• Saturday, September 30, 2023
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Nigeria’s palm oil imports from Malaysia surges 353% in 4months as demand rises

Palm oil makers’ profits slump to five-year low on supply glut

Nigeria’s Palm Oil imports from Malaysia – a top global producer have surged by 353 percent in the first four months of 2023 despite local players ramping up production, data from the Malaysian Palm Oil Council shows.

The country’s palm oil import from Malaysia increased to 92,961 metric tons (MT) between January-April 2023, from 20,513 MT in the corresponding period of 2022. This indicated a 72,448 MT increase.

In 2022, the country imported 227,035 MT of palm oil from Malaysia.

Despite moves by the government, in listing crude palm oil alongside other 40 items restricted from forex access, and closing the Nigerian borders, oil palm imports into the country are still on the rise owing to the huge demand-supply gap, according to experts.

“Nigeria’s oil palm imports from Malaysia will continue to increase for the time being because our investment in the industry is still very insignificant,” Henry Olatujoye, managing director, Palmtrade and Commodities Development Nigeria Ltd, said.

“We estimated that our local/domestic consumption is averaging 2.4 million tons in a year, and our first-class developers – Okomu, Presco, and others, do not annually produce up to 800,000 tons.

“If we estimate the pocket smallholder farmers to be contributing up to a million tons, we’d still have a shortfall compared to demand,” Olatujoye added.

According to the United States Department of Agriculture (USDA), the production of palm oil in Nigeria reached 1.4 million metric tonnes (MT) in 2022, a 9 percent uptick from 2020/21 when production stood at 1.28 million MT.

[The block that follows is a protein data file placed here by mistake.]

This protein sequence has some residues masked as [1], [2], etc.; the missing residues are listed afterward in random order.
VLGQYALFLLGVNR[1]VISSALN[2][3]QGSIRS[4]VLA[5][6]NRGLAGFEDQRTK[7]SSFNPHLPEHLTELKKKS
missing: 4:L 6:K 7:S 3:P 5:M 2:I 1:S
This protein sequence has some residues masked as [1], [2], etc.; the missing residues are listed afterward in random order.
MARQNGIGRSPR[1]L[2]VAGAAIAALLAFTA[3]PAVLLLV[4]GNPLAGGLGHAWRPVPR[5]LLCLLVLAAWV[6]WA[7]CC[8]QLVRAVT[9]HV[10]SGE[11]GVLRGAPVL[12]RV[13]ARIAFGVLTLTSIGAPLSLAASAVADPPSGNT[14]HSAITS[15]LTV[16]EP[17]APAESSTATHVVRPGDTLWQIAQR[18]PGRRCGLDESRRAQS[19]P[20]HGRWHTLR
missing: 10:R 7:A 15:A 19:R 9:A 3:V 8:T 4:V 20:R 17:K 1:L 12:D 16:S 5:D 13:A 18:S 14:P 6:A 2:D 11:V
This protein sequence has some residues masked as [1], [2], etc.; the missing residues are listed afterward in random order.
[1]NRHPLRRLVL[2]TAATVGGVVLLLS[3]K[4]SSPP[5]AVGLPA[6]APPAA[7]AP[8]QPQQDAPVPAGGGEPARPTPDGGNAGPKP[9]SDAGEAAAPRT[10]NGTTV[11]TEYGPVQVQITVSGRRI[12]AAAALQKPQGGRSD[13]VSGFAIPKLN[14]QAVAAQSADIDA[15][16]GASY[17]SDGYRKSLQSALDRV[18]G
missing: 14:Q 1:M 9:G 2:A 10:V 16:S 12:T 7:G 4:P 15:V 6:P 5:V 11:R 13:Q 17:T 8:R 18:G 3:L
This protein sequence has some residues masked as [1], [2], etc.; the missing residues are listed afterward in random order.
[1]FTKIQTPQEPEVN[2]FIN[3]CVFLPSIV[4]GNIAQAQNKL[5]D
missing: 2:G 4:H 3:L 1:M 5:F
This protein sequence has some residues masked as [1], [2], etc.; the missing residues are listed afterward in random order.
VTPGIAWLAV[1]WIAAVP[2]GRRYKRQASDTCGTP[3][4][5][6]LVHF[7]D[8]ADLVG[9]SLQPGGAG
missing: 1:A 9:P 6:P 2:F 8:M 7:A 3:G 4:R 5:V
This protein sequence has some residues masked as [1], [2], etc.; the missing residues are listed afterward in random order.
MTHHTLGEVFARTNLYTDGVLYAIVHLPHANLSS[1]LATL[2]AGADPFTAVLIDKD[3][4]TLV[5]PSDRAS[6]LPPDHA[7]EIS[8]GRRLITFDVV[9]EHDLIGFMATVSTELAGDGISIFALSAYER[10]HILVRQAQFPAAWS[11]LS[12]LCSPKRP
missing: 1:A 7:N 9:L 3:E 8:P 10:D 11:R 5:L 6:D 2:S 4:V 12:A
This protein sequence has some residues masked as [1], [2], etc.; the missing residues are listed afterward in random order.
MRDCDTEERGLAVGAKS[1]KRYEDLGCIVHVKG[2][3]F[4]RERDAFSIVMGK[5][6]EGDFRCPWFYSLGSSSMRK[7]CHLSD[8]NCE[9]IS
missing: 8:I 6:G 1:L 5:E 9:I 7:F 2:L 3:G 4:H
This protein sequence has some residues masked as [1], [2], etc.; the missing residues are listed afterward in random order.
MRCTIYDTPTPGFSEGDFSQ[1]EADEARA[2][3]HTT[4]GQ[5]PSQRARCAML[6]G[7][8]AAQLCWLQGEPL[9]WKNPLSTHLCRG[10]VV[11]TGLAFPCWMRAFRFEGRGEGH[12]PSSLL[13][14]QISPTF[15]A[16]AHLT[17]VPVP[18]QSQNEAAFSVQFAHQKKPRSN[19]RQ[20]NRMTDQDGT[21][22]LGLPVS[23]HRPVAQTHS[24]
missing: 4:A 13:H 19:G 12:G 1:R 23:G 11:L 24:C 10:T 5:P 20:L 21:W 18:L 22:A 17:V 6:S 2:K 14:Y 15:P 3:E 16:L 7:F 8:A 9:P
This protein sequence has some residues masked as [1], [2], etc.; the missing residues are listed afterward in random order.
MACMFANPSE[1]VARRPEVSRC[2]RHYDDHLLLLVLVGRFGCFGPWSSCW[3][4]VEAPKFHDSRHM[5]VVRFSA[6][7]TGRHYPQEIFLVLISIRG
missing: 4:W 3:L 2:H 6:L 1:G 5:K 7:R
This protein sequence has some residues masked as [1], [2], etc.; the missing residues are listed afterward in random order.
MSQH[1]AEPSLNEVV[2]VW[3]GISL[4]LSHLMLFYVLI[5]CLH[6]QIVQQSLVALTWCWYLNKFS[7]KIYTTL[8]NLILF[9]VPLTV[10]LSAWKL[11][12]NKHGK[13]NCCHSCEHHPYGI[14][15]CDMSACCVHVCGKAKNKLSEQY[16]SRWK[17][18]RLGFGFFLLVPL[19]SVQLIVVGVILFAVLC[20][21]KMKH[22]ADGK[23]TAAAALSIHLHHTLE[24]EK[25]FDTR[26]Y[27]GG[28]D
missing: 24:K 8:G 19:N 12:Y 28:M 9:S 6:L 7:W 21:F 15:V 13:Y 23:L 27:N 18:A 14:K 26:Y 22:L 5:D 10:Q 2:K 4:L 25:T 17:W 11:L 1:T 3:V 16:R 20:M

In the face of years of stagnant output growth and growing local demand, Nigeria’s production deficit has widened considerably, and on average, over the last five years, around 25 percent of yearly domestic palm oil consumed in the country was imported.

Based on a USDA estimate, local production accounts for around 78 percent of consumption, and Nigeria consumed two million MT in 2021, leaving a deficit of 0.6 million MT between 2012 and 2021.

Alphonsus Inyang, president of the National Palm Produce Association of Nigeria said Palm oil prices in Nigeria have gone up and have remained the most expensive in any Crude Palm Oil producing country, due to the high demand for the commodity.

According to him, a metric ton of palm oil sells between N1-1.2 million depending on your location.

In a telephone response, Inyang said the situation is since primary production of palm oil has been seriously neglected by various governments.

“The lack of funding and interest in oil palm production by successive governments has led to the neglect of the sector, and more farmers have lost their livelihood through lack of profit for maintenance/expansion to produce more.”

Globally, palm oil prices fell sharply in May as protracted weak global import purchases coincided with rising outputs in major producing countries, the United Food Agency said in its May global food price report.

The solution to the demand-supply gap, according to Olatujoye, “is our ability to convert our forex to plantation development, under Good Agricultural Practices,” as foods like noodles, vegetable oil, biscuits, chips, margarines, shortenings, cereals, baked stuff, washing detergents, and even cosmetics are made from palm oil.